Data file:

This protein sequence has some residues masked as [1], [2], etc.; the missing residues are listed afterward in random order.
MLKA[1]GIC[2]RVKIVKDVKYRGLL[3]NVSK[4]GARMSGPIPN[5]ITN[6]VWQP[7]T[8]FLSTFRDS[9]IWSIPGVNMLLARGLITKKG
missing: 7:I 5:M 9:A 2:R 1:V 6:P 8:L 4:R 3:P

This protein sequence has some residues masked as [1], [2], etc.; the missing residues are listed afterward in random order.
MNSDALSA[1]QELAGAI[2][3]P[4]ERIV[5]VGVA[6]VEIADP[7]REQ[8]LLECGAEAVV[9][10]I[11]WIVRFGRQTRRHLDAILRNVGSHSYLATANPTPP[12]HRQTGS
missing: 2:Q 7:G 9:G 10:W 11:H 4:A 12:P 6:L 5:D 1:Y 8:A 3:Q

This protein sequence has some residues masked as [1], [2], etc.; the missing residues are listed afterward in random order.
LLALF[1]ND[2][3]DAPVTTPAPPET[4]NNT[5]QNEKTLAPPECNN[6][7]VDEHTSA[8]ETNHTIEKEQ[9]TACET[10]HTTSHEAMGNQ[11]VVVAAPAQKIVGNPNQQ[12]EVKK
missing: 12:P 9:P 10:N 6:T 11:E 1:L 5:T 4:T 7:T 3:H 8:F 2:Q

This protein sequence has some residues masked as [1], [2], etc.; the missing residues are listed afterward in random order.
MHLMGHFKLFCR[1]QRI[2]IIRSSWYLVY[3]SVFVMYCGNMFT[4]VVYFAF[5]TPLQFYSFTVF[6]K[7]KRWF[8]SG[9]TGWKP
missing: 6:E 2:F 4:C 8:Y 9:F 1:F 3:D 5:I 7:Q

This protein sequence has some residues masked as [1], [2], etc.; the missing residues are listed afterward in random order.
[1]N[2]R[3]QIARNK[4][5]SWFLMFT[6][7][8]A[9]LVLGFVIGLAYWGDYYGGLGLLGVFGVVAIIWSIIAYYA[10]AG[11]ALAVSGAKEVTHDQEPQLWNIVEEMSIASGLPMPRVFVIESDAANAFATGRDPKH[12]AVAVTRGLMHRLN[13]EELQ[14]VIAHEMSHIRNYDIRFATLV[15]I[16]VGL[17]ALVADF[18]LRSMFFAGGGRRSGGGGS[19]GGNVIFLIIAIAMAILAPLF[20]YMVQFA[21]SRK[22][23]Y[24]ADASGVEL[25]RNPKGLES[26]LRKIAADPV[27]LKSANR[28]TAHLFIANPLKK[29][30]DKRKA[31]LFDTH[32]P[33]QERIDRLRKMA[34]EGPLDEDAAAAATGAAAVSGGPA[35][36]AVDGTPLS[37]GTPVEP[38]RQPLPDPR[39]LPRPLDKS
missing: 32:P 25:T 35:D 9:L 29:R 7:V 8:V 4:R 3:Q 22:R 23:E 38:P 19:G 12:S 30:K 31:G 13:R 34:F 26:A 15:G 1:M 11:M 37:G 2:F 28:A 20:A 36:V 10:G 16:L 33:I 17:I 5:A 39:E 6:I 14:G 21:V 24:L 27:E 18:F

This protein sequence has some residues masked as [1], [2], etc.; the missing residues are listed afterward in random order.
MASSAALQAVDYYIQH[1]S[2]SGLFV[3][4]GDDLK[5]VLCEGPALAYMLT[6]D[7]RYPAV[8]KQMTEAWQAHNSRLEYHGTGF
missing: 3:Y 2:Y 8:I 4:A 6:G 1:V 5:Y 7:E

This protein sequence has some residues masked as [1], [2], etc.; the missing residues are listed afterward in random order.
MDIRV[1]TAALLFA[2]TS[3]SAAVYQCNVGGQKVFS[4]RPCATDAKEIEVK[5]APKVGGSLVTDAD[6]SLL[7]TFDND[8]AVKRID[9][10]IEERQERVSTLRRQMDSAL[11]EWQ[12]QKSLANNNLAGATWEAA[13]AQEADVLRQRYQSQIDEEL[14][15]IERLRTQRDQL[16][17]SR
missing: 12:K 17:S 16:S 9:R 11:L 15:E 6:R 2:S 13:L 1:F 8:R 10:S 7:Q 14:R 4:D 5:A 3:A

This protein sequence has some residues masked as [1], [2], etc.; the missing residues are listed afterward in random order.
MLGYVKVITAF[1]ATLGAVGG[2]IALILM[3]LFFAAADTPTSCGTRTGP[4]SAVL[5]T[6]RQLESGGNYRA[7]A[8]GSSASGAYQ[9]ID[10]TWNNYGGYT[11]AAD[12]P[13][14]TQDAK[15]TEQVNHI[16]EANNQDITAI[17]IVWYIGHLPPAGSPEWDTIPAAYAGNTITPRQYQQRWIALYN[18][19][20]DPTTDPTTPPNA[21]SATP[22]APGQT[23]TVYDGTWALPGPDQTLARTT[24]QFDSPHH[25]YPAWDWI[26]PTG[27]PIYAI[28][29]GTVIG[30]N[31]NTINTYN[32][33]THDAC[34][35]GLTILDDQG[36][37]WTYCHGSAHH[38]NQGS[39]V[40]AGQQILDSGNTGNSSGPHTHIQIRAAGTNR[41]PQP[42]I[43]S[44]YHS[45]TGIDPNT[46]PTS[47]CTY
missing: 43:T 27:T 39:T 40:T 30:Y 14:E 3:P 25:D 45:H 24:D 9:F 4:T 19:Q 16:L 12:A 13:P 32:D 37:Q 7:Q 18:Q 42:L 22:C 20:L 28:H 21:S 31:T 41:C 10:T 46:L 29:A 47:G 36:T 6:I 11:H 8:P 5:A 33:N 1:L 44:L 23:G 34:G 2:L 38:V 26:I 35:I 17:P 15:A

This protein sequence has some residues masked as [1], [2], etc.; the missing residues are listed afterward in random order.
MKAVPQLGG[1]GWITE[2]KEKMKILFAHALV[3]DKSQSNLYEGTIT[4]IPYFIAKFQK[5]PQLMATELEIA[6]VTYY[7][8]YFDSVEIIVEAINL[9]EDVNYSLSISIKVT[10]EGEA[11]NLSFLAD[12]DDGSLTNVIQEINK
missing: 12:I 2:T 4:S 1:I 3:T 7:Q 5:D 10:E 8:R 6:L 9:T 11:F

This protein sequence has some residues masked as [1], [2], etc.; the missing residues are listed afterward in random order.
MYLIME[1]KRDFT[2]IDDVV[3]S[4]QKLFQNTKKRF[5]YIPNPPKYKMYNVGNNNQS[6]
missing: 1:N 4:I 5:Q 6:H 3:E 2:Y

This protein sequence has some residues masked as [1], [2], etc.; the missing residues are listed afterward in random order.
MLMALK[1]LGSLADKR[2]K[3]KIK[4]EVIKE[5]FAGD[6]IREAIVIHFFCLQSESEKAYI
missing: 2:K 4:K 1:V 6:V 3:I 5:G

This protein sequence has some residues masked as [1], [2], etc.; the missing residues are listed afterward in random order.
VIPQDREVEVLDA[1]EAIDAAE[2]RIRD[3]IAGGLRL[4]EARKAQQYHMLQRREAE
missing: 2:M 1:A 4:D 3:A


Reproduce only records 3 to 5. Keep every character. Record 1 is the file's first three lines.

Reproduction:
This protein sequence has some residues masked as [1], [2], etc.; the missing residues are listed afterward in random order.
LLALF[1]ND[2][3]DAPVTTPAPPET[4]NNT[5]QNEKTLAPPECNN[6][7]VDEHTSA[8]ETNHTIEKEQ[9]TACET[10]HTTSHEAMGNQ[11]VVVAAPAQKIVGNPNQQ[12]EVKK
missing: 12:P 9:P 10:N 6:T 11:E 1:L 5:T 4:T 7:T 3:H 8:F 2:Q

This protein sequence has some residues masked as [1], [2], etc.; the missing residues are listed afterward in random order.
MHLMGHFKLFCR[1]QRI[2]IIRSSWYLVY[3]SVFVMYCGNMFT[4]VVYFAF[5]TPLQFYSFTVF[6]K[7]KRWF[8]SG[9]TGWKP
missing: 6:E 2:F 4:C 8:Y 9:F 1:F 3:D 5:I 7:Q

This protein sequence has some residues masked as [1], [2], etc.; the missing residues are listed afterward in random order.
[1]N[2]R[3]QIARNK[4][5]SWFLMFT[6][7][8]A[9]LVLGFVIGLAYWGDYYGGLGLLGVFGVVAIIWSIIAYYA[10]AG[11]ALAVSGAKEVTHDQEPQLWNIVEEMSIASGLPMPRVFVIESDAANAFATGRDPKH[12]AVAVTRGLMHRLN[13]EELQ[14]VIAHEMSHIRNYDIRFATLV[15]I[16]VGL[17]ALVADF[18]LRSMFFAGGGRRSGGGGS[19]GGNVIFLIIAIAMAILAPLF[20]YMVQFA[21]SRK[22][23]Y[24]ADASGVEL[25]RNPKGLES[26]LRKIAADPV[27]LKSANR[28]TAHLFIANPLKK[29][30]DKRKA[31]LFDTH[32]P[33]QERIDRLRKMA[34]EGPLDEDAAAAATGAAAVSGGPA[35][36]AVDGTPLS[37]GTPVEP[38]RQPLPDPR[39]LPRPLDKS
missing: 32:P 25:T 35:D 9:L 29:R 7:V 8:V 4:R 3:Q 22:R 23:E 38:P 19:G 12:S 30:K 31:G 13:R 34:F 26:A 15:G 1:M 11:M 37:G 2:F 28:A 20:A 36:V 10:G 16:L 33:I 17:I 5:A 39:E 6:I 14:G 21:V 24:L 27:E 18:F